You. Yes, YOU! You’re pretty smart, right? Clever and witty too, I bet. Of course you are. You’re just like me. But wouldn’t it just be terrible if we were all thoroughly mistaken. Psychologists have now shown that we are more likely to be blind to our own failings than perhaps we do realise. This might explain why some incompetent people are SO annoying… and also inject a healthy dose of humility into our own sense of self-regard… Continue reading Ode to the Numpty or Why Incompetence is a Double-Edged Sword
Take one second and divide it a million times. Then, take one millionth of that second and divide it again… by a billion! All you’re left with is a femtosecond. That’s how fast the Linac laser at Palo Alto can deliver burst of X-rays and track chemical reactions in living systems… as they happen. Continue reading Stanford’s Linac X-Rays capture Molecular Matter in Motion
Ever since Francis Crick and James Watson brought Physics and Biology together in 1953 to unveil the molecular structure of DNA, the boundary between the two disciplines has continued to become increasingly blurred. In this genomic new era, ever more principles from Physics are being applied to living systems in an attempt to understand complexity at all levels. Although sometimes the best solution to a Physics problem lies in the macroscopic world of Biology… Continue reading When Biology Met Physics…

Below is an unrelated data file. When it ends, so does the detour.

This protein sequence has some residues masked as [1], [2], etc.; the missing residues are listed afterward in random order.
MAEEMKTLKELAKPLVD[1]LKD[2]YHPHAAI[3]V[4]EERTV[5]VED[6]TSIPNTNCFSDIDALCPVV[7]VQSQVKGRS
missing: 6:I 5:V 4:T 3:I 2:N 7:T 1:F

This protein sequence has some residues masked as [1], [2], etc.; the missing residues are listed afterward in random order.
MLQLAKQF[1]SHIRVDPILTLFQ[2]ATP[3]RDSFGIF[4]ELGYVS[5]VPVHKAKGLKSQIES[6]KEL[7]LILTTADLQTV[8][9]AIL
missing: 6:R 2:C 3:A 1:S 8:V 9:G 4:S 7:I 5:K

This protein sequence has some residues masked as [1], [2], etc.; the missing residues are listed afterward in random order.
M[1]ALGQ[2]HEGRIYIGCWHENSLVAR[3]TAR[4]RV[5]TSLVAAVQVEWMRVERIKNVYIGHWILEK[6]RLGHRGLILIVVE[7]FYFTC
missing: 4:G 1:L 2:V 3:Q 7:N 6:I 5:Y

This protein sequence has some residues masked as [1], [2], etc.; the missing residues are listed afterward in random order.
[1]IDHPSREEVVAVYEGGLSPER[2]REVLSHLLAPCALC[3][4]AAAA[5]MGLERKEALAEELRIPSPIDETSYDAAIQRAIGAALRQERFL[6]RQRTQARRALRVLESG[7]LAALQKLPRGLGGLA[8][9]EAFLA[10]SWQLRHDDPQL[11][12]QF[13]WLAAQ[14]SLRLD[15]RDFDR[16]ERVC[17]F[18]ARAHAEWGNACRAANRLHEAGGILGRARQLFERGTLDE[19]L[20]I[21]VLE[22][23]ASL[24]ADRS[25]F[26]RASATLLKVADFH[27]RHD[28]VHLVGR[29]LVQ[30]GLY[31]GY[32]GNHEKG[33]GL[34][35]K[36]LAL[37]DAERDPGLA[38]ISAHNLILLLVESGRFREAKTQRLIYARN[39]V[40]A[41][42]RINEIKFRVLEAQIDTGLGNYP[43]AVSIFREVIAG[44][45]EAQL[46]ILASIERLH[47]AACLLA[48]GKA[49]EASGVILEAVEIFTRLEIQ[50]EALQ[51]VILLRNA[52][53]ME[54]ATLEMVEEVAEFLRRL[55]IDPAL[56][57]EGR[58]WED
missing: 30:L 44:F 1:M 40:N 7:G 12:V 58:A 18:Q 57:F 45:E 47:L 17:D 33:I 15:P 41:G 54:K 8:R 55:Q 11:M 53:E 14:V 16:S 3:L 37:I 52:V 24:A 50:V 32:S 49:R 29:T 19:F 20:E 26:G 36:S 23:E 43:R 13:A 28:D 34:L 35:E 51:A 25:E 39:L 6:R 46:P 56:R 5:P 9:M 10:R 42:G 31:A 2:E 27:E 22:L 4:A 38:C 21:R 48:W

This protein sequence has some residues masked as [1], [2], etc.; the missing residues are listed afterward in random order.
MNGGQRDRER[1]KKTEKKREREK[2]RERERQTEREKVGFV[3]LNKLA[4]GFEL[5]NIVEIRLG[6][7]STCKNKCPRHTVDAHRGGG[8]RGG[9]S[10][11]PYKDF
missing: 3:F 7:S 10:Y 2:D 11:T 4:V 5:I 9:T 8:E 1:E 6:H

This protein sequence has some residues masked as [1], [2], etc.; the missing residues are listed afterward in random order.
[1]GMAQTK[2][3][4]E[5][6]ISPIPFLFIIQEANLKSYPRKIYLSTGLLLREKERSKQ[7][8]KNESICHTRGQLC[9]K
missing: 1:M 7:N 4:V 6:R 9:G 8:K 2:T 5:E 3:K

What happened at time T = 0? is still anybody’s guess. At least, earlier observations of Planck’s radiation had suggested the first generation of stars were bursting into life by about 420 million years after the Big Bang. However, scientists from Europe’s Planck satellite mission now say the first stars lit up the Universe later than was previously thought… Continue reading Planck’s Time and the “Oldest Light” in the Cosmos